• A house
  • A building plot or land up to approximately 4,014 sq.m.

In exceptional circumstances, the Council of Ministers will grant permission to own more than one building, for example, if you’re property developer and wish to take over a hotel.

Obtaining Council of Ministers approval

 To get Council of Ministers approval to own property in Cyprus our firm will complete an application form and submit it, together with information about yourself and details of the property you want to buy, to the local District Office.

The District Officer makes further enquiries and prepares a report that is submitted to the Council of Ministers for their consideration. In the meantime, any contract you have signed and deposited at the Land Registry for Specific Performance to purchase a property remains valid and you may take possession of the property while your case is being considered.

The Council of Ministers advises the District Officer of its decision. In turn, the District Officer sends you a letter of approval (a permit) or refusal. The approval process may take between three to six months.
It is unusual for the Council of Ministers to refuse permission to bona fide foreign nationals.
When applying to the Council of Ministers, the following documents & information must be submitted:

  • Survey plan.
  • Copy of the title of ownership.
  • Copy of the building permit for the erection of the house/block of flats or for the residential development of estates. If separate titles of ownership have been issued for the flats of the block or if the house is mentioned on the title of ownership, applicants need not submit a copy of the building permit. For plots under division, applicants must submit a copy of the division permit.
  • Copy of the deed of sale.
  • Sectional view of the building or the flat. Very old houses mentioned on the title of ownership are exempted. A division plan must be submitted in the case of division of plots. In areas of residential development, the plan must be submitted showing the position of the house on the entire holding.
  • Area in square meters of the plot which is to be acquired.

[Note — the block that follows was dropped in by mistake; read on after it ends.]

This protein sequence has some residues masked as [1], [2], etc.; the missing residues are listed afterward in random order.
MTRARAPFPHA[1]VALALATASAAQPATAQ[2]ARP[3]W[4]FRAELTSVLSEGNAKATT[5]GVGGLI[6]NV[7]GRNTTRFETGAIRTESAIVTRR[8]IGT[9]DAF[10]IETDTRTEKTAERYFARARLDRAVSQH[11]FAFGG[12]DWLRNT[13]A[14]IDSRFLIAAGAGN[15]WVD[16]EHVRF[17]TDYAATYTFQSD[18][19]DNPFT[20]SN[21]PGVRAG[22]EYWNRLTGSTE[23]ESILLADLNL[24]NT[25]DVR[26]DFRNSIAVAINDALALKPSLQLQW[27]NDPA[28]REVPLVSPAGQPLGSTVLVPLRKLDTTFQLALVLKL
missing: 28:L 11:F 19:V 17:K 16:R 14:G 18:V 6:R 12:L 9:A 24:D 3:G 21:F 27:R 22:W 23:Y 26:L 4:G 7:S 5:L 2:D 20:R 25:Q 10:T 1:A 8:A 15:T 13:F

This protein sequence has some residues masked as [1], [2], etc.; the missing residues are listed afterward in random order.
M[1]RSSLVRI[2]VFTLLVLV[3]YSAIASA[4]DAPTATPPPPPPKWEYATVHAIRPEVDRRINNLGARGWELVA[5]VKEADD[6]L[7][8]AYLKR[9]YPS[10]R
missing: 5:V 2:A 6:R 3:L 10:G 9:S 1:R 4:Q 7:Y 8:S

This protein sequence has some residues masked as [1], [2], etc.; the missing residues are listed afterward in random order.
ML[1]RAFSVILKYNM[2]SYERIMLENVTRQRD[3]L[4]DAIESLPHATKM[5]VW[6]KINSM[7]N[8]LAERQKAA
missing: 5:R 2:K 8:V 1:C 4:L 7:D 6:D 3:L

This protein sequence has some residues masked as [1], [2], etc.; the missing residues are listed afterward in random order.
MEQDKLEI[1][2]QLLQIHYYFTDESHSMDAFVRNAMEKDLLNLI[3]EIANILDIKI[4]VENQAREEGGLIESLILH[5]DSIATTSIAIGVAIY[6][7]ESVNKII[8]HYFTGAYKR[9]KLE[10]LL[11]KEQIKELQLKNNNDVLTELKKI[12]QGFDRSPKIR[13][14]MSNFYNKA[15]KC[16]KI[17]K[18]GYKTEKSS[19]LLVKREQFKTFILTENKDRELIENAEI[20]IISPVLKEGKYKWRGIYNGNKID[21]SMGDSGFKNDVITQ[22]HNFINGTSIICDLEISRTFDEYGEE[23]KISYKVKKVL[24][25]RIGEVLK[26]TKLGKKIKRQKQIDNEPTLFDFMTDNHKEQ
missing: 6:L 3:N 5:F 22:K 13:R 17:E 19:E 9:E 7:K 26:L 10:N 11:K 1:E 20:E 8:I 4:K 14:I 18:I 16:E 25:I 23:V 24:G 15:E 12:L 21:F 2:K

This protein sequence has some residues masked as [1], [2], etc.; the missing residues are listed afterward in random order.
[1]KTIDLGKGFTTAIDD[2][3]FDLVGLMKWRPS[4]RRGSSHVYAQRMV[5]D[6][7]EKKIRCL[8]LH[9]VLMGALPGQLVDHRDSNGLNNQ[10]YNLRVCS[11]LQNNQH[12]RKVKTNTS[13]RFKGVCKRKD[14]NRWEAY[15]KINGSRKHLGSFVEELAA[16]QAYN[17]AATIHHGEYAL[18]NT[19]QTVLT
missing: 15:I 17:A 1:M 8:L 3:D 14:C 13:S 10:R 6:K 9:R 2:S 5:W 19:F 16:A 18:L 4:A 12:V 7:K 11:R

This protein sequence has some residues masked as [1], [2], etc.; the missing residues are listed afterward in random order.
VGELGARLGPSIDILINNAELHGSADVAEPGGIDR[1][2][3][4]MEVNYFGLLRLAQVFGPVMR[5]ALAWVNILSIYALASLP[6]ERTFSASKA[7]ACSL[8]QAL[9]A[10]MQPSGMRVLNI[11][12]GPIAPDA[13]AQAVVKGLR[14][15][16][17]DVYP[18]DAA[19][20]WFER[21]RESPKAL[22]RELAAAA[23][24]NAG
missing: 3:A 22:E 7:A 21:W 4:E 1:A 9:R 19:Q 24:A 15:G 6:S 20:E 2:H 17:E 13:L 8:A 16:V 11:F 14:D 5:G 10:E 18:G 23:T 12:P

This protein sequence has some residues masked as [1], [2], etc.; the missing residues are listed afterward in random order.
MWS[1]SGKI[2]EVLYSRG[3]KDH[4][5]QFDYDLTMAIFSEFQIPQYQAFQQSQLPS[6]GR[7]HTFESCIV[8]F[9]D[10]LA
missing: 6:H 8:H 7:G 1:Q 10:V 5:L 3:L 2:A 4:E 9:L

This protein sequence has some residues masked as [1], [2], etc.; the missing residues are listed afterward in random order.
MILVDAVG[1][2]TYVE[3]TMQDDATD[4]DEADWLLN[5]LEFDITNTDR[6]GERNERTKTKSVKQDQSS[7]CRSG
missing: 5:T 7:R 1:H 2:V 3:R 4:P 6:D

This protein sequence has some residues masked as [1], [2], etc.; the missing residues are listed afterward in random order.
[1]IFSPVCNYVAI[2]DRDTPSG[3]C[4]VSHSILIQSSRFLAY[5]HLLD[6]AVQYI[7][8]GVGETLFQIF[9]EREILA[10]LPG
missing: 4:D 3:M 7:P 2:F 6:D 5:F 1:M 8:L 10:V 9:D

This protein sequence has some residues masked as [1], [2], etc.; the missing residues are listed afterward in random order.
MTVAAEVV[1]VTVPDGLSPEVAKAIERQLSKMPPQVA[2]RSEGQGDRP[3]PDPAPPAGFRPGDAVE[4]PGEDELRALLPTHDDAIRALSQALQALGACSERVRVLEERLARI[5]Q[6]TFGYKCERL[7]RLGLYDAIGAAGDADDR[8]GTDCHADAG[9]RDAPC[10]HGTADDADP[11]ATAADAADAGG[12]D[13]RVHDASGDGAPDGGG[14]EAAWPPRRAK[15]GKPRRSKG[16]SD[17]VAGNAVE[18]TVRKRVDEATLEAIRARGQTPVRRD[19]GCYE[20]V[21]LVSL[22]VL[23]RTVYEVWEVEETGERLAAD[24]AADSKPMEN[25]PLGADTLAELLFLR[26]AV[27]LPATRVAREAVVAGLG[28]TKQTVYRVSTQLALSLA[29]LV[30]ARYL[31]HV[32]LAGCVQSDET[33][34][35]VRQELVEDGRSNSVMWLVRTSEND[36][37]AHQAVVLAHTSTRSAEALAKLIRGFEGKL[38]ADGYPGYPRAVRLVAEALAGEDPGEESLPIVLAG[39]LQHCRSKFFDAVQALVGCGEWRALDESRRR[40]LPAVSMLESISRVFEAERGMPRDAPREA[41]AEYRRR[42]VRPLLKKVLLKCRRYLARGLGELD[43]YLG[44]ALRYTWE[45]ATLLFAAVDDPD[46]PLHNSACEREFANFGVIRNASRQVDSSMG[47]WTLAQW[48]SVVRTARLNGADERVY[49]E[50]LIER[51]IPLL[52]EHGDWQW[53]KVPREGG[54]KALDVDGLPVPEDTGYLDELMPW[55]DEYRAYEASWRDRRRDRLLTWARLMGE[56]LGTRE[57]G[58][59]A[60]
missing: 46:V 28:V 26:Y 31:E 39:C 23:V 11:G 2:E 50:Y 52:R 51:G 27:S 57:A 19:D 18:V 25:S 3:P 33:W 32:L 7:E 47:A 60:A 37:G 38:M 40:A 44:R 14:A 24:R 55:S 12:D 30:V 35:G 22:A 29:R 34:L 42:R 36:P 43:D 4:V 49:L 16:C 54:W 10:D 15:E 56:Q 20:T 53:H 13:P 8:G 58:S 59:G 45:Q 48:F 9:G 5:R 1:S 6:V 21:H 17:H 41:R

• Documents proving the financial situation of the applicant(s).
  • Copies of the pages of the applicants’ passports and those of their spouses (the pages containing the data and the photo of the holders and stamps of arrival to and departure from Cyprus).
  • Copy of residence permit and work permit of the applicants in Cyprus.
  • Application COMM 145, completed clearly and in full.
  • If the applicant is a company or a shareholder in an offshore company, it is necessary to submit the certificates of registration, of shareholders and of the registered offices of the Company.
  • If the applicant is a Company, a copy of the company’s Articles of Association must be submitted and written information must be furnished on the company’s activities in Cyprus and the staff it employs, both Cypriots and foreigners with the social insurance number.

Parparinos Milonas Corporate & Legal Consultants offer the following services:

  • Confirm that the person selling the property is its legal, registered owner.
  • Confirm that the property is free from any claims/encumbrances (such as a mortgage) and prohibitions. If the lawyer finds any encumbrances or prohibitions, they should advise buyers of the risks they present and possible steps that may be taken to protect their interests.
  • Confirm that the vendor is in a position to deliver title of the property to the buyer.
  • Ensure there is free and legal access to the property from a public highway/road.